7:00 PM, 23rd August, 2014
In 1977 Robyn Davidson set out walking alone across the desert from Alice Springs to the Indian Ocean with just her dog and four camels. A photographer from “National Geographic” documented the journey which was eventually published first as an article in the magazine and then in a book by Davidson. Tracks is the long-awaited film adaptation of her story.
Davidson (Wasikowska) is a prickly, self-possessed individual, more comfortable in the company of animals (even if they’re cranky camels) than people. She is determined to accomplish her self-imposed mission, even if it means living on a camel farm for months learning the ropes, training her animals on her own and even putting up with the sporadic presence of photographer Rick (Driver).
Mia Wasikowska carries the film in a gruelling performance, often as the only person on screen for long silent periods. She manages to effectively convey the physical and psychological toll the punishing journey takes, without over-dramatising and chewing up what little scenery there is. “Girls” star Driver is surprisingly charming as the overly-enthusiastic photographer and thorn in Davidson’s side. This is a superb Australian film about a fascinating woman featuring some of our most isolated territory – a must-see for lovers of beautiful cinematography of Australian desertscapes. Be sure to stay for the credits to see some of the original photos of the real Davidson on her journey.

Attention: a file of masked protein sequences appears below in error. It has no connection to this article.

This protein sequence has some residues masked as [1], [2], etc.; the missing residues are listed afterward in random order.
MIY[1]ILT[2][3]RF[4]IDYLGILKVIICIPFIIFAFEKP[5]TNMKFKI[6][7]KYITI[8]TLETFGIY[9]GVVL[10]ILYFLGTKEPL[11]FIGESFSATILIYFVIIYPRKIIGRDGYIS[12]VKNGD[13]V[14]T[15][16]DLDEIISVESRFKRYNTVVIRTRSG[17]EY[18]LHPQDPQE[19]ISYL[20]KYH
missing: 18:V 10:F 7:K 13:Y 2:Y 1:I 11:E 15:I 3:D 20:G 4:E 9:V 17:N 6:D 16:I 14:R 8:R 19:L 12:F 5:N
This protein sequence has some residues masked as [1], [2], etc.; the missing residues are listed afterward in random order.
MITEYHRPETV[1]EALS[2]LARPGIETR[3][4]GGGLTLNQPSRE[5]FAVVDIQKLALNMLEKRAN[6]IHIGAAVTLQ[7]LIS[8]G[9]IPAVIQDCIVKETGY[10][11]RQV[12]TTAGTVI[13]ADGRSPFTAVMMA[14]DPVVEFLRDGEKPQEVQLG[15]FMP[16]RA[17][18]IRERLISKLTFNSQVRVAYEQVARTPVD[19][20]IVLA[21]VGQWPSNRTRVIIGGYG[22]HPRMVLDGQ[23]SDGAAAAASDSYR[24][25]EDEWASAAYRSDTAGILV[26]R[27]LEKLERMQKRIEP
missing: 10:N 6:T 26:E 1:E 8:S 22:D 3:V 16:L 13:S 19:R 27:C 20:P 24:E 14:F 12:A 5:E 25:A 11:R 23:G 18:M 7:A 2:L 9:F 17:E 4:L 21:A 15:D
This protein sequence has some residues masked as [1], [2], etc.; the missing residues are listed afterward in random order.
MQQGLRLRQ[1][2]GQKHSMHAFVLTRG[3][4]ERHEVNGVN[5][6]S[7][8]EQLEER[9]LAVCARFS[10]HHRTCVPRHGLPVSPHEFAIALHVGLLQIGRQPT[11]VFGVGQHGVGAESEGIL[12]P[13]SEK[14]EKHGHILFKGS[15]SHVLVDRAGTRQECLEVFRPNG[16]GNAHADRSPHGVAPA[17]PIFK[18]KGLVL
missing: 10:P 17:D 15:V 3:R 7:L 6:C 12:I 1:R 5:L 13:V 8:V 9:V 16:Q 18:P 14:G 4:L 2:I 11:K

9:03 PM, 23rd August, 2014
This is the third (and best) instalment in the amiably tangled adventures of Xavier (Duris). You might recall that the first, The Spanish Apartment (2002) was set in Barcelona; the sequel, Russian Dolls (2004), largely in St. Petersburg; this one, given its title, is of course set mainly – in New York (specifically, Chinatown).
Each title in the series gives some clue as to what the film is about (although the meaning of The Spanish Apartment only makes sense in French). A Chinese puzzle is brain-breakingly complicated, and after all that’s happened so far, that’s what Xavier’s life has become. He and Wendy (Reilly) have divorced; she’s found someone else and moved to New York, and he follows (not on a foolish quest to win her back, but so that he can be near his kids). He stays a while with two lesbian friends, finds a lowly job, moves into his own flat and his own sham green-card marriage – then finds that Martine (Tautou), his original sweetheart from the first film, is in New York too. Martine is a delight: she has mellowed over time, and I think Tautou has as well – if you ever found her too archly lovable in the past, she’s genuinely lovable now.
Don’t worry if you haven’t seen, or don’t remember everything, from the earlier films. Who could remember it all? It doesn’t matter which you see first: any one of the three films is enough to get you hooked.